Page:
“Everything she was trying to teach just really hit home with me. It made me want to be more involved,” said Reed, who now helps coordinate Contact events. She is also a willing speaker.
“I try to give my story hoping to touch lives. I was very fortunate; I think God put people in my life at various points that helped me,” she said. “I want people to know you don’t have to make these extreme decisions; there is a place to turn to,” she said.
Contact’s Survivors of Suicide Support Group: A Safe Place to Share (SOS) was only able to meet twice in 2020 before the global pandemic descended. Oct. 13 will see its return — online via Zoom, for now.
SOS provides an open, confidential space where adult participants are free to share, or simply listen. SOS also shares tools and community resources to help survivors move forward.
“It’s hard to talk about suicide,” said Sunivelle. “This group is a safe opportunity to talk about the experiences you’ve had, with people that can relate to you. Or you can just be there quietly and listen. You are not forced to talk.”
To learn more or to sign up, call 662-327-2968 or go to contacthelplinegtrms.org. Click on ‘Save a Life’ and register through the volunteer tab. Put Survivors of Suicide Support Group: A Safe Place to Share in the message area.
Virtual race, ‘Save Just One’
As with most nonprofits, COVID-19 made it impossible for Contact, a United Way agency, to hold some of its normal fundraisers that help the agency continue providing its free services. In addition to suicide and crisis intervention phone lines, those also include Reassurance Program phone calls to an average of 348 seniors and disabled individuals daily in an eight-county area, plus community resource referrals and coordination.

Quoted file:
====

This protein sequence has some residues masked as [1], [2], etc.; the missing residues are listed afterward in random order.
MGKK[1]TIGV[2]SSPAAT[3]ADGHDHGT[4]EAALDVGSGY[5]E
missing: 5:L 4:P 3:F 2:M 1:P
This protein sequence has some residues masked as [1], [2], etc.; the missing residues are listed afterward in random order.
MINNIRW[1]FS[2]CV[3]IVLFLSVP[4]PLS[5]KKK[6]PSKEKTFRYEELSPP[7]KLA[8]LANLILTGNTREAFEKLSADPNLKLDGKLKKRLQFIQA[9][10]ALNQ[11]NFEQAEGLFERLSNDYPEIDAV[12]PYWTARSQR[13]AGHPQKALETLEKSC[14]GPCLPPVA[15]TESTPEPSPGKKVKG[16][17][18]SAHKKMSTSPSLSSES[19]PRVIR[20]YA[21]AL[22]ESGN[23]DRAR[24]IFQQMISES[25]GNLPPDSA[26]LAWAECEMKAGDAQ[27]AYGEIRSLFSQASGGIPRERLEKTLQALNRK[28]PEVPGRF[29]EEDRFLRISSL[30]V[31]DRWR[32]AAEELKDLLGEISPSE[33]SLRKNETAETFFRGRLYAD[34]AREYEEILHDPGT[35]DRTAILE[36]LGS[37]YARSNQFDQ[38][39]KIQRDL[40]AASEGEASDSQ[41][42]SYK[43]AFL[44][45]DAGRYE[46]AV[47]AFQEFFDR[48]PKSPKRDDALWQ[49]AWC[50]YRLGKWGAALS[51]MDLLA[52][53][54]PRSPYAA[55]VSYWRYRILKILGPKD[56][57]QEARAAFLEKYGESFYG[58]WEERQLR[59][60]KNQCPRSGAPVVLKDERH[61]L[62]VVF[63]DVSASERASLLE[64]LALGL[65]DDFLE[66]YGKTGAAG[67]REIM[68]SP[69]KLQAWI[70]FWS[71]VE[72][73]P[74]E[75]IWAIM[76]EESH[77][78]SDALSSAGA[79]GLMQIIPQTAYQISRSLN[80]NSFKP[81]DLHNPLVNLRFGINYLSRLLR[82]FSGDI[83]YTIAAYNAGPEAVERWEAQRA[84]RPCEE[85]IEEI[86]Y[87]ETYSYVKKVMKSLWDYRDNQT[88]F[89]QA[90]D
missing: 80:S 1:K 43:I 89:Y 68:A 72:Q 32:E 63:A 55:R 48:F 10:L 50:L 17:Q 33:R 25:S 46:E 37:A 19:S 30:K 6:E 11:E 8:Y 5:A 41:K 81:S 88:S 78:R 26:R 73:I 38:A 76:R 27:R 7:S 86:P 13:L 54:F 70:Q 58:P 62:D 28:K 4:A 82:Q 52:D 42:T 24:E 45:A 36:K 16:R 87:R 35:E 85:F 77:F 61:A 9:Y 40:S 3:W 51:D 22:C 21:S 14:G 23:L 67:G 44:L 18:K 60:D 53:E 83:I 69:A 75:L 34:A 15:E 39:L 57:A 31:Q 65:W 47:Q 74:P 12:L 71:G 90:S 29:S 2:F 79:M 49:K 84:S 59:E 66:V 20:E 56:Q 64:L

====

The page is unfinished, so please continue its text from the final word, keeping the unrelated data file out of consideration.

Led by Sunivelle and its board of directors, Contact Helpline is busy in numerous other ways, too, from collecting and distributing school supplies to delivering blankets, scarves, socks and toiletries to Reassurance clients.
On Saturday, Contact held a 5K run and memory walk at the Columbus Soccer Complex — but the “race” continues virtually through Sept. 30.
What is a virtual race? It can be running, jogging, walking, biking or treadmilling at any location you choose, explained Sunivelle.
“You complete it at your own pace and time it yourself,” the director said. Register at Contact’s site to receive a T-shirt. Share race photos and results with the agency on its social media.
“Save Just One” is another element of the 30-Day Challenge.
“Make a personal pledge to ‘Save Just One’ with a small donation of only $10,” Sunivelle said.
Donations may be made online at contacthelplinegtrms.org, or mailed to Contact Helpline, P.O. Box 1304, Columbus, MS 39703.
Both Adams and Reed, like the rest of the Contact family, know the power of connection.
“If you know of someone having trouble, showing a pattern of doing things differently, having a change in lifestyle, talk to them, don’t ignore them,” Adams said. To anyone feeling acutely depressed, she encouraged, “There’s always somebody out there to talk to. Call a church and talk to a preacher. If you’re in school, go to the school counselor.”
And there is always Contact, where a listening ear and heart can make a difference.
Editor’s note: The National Suicide Prevention Helpline is 1-800-273-TALK (8255). The Contact Crisis Line is 662-328-0200.